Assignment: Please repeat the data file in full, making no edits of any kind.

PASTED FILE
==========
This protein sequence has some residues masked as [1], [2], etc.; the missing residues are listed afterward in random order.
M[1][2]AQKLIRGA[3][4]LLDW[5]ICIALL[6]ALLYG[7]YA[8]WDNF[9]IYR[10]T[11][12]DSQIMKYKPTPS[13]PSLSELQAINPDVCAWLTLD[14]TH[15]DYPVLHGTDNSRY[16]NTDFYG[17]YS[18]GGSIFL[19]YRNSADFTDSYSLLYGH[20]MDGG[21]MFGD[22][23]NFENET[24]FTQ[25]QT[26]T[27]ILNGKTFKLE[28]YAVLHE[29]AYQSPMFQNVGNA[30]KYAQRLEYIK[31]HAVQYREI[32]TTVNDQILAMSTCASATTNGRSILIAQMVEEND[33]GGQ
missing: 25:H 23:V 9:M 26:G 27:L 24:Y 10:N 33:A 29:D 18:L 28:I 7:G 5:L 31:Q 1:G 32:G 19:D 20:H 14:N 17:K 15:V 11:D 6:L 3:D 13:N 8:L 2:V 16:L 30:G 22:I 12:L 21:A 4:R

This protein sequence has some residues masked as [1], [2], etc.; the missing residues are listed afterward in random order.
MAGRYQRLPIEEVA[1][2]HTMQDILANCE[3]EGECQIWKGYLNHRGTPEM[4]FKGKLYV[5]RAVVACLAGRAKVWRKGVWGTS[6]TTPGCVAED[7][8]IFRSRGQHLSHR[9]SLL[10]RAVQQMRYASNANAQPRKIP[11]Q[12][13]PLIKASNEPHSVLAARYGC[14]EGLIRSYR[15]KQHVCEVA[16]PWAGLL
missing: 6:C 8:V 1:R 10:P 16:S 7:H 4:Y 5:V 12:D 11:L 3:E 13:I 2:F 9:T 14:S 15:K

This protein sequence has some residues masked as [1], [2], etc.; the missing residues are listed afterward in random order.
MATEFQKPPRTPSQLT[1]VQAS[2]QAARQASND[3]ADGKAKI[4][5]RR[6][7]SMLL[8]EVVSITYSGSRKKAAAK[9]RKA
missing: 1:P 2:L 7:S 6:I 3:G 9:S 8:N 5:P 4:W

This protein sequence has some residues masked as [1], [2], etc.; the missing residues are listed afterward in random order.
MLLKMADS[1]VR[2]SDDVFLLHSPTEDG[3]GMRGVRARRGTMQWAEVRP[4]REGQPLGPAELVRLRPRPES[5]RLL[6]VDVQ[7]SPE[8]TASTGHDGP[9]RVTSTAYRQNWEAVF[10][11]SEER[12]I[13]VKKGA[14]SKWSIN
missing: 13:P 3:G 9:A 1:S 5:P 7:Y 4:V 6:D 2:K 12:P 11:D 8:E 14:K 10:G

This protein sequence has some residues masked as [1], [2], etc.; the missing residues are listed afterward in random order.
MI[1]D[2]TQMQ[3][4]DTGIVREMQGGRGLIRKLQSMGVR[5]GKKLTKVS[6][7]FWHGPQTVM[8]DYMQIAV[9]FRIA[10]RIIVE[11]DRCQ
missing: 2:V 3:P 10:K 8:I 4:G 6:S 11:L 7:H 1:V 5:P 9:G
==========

This protein sequence has some residues masked as [1], [2], etc.; the missing residues are listed afterward in random order.
M[1][2]AQKLIRGA[3][4]LLDW[5]ICIALL[6]ALLYG[7]YA[8]WDNF[9]IYR[10]T[11][12]DSQIMKYKPTPS[13]PSLSELQAINPDVCAWLTLD[14]TH[15]DYPVLHGTDNSRY[16]NTDFYG[17]YS[18]GGSIFL[19]YRNSADFTDSYSLLYGH[20]MDGG[21]MFGD[22][23]NFENET[24]FTQ[25]QT[26]T[27]ILNGKTFKLE[28]YAVLHE[29]AYQSPMFQNVGNA[30]KYAQRLEYIK[31]HAVQYREI[32]TTVNDQILAMSTCASATTNGRSILIAQMVEEND[33]GGQ
missing: 25:H 23:V 9:M 26:G 27:L 24:Y 10:N 33:A 29:D 18:L 28:I 7:G 5:L 31:Q 1:G 32:G 19:D 20:H 14:N 17:K 15:V 11:D 6:L 3:D 13:N 8:L 2:V 16:L 30:G 22:I 12:L 21:A 4:R

This protein sequence has some residues masked as [1], [2], etc.; the missing residues are listed afterward in random order.
MAGRYQRLPIEEVA[1][2]HTMQDILANCE[3]EGECQIWKGYLNHRGTPEM[4]FKGKLYV[5]RAVVACLAGRAKVWRKGVWGTS[6]TTPGCVAED[7][8]IFRSRGQHLSHR[9]SLL[10]RAVQQMRYASNANAQPRKIP[11]Q[12][13]PLIKASNEPHSVLAARYGC[14]EGLIRSYR[15]KQHVCEVA[16]PWAGLL
missing: 6:C 8:V 1:R 10:P 16:S 7:H 4:Y 5:V 12:D 11:L 3:E 13:I 2:F 9:T 14:S 15:K

This protein sequence has some residues masked as [1], [2], etc.; the missing residues are listed afterward in random order.
MATEFQKPPRTPSQLT[1]VQAS[2]QAARQASND[3]ADGKAKI[4][5]RR[6][7]SMLL[8]EVVSITYSGSRKKAAAK[9]RKA
missing: 1:P 2:L 7:S 6:I 3:G 9:S 8:N 5:P 4:W

This protein sequence has some residues masked as [1], [2], etc.; the missing residues are listed afterward in random order.
MLLKMADS[1]VR[2]SDDVFLLHSPTEDG[3]GMRGVRARRGTMQWAEVRP[4]REGQPLGPAELVRLRPRPES[5]RLL[6]VDVQ[7]SPE[8]TASTGHDGP[9]RVTSTAYRQNWEAVF[10][11]SEER[12]I[13]VKKGA[14]SKWSIN
missing: 13:P 3:G 9:A 1:S 5:P 7:Y 4:V 6:D 2:K 12:P 11:D 8:E 14:K 10:G

This protein sequence has some residues masked as [1], [2], etc.; the missing residues are listed afterward in random order.
MI[1]D[2]TQMQ[3][4]DTGIVREMQGGRGLIRKLQSMGVR[5]GKKLTKVS[6][7]FWHGPQTVM[8]DYMQIAV[9]FRIA[10]RIIVE[11]DRCQ
missing: 2:V 3:P 10:K 8:I 4:G 6:S 11:L 7:H 1:V 5:P 9:G